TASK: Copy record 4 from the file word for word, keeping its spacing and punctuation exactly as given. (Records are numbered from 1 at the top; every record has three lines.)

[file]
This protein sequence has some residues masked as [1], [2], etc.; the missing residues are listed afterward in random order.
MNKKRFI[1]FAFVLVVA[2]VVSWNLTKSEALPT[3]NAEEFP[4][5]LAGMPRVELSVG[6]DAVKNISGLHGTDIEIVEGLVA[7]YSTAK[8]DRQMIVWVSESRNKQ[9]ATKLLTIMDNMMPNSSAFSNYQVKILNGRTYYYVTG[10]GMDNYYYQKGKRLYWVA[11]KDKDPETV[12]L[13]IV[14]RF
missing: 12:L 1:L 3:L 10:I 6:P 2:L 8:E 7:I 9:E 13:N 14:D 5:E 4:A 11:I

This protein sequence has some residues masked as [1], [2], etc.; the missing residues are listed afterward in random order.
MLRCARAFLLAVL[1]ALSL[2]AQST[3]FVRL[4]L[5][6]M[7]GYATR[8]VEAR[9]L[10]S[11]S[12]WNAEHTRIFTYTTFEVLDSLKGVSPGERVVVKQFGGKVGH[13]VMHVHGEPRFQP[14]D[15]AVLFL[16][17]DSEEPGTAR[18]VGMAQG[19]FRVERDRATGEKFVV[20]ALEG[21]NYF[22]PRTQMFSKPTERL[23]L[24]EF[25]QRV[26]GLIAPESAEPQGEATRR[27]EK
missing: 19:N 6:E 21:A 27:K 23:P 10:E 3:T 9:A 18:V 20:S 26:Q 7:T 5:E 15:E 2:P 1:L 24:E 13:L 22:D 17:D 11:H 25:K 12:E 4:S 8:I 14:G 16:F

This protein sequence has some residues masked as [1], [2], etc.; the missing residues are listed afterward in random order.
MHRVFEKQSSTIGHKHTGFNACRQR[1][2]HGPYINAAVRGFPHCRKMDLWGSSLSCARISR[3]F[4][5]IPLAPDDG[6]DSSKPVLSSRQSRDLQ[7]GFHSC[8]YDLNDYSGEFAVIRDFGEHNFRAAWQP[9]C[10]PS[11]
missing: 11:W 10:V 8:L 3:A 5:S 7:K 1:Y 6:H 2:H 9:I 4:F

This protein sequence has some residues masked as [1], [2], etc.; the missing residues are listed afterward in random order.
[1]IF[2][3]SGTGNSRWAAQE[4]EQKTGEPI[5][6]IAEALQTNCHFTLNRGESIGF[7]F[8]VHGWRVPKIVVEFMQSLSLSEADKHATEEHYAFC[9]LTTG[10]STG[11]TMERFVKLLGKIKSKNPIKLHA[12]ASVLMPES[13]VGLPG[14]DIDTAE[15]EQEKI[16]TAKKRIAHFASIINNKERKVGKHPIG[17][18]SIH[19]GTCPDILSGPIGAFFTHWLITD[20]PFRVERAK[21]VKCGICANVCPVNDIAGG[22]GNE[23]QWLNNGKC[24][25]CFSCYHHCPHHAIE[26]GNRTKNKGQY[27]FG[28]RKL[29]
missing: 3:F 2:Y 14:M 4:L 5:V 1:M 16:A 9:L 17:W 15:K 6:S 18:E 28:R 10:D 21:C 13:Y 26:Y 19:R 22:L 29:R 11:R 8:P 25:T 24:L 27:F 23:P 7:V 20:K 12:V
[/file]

This protein sequence has some residues masked as [1], [2], etc.; the missing residues are listed afterward in random order.
[1]IF[2][3]SGTGNSRWAAQE[4]EQKTGEPI[5][6]IAEALQTNCHFTLNRGESIGF[7]F[8]VHGWRVPKIVVEFMQSLSLSEADKHATEEHYAFC[9]LTTG[10]STG[11]TMERFVKLLGKIKSKNPIKLHA[12]ASVLMPES[13]VGLPG[14]DIDTAE[15]EQEKI[16]TAKKRIAHFASIINNKERKVGKHPIG[17][18]SIH[19]GTCPDILSGPIGAFFTHWLITD[20]PFRVERAK[21]VKCGICANVCPVNDIAGG[22]GNE[23]QWLNNGKC[24][25]CFSCYHHCPHHAIE[26]GNRTKNKGQY[27]FG[28]RKL[29]
missing: 3:F 2:Y 14:M 4:L 5:V 1:M 16:A 9:L 17:W 15:K 6:S 18:E 28:R 10:D 21:C 13:Y 26:Y 19:R 22:L 29:R 11:R 8:P 25:T 24:L 27:F 23:P 7:V 20:K 12:V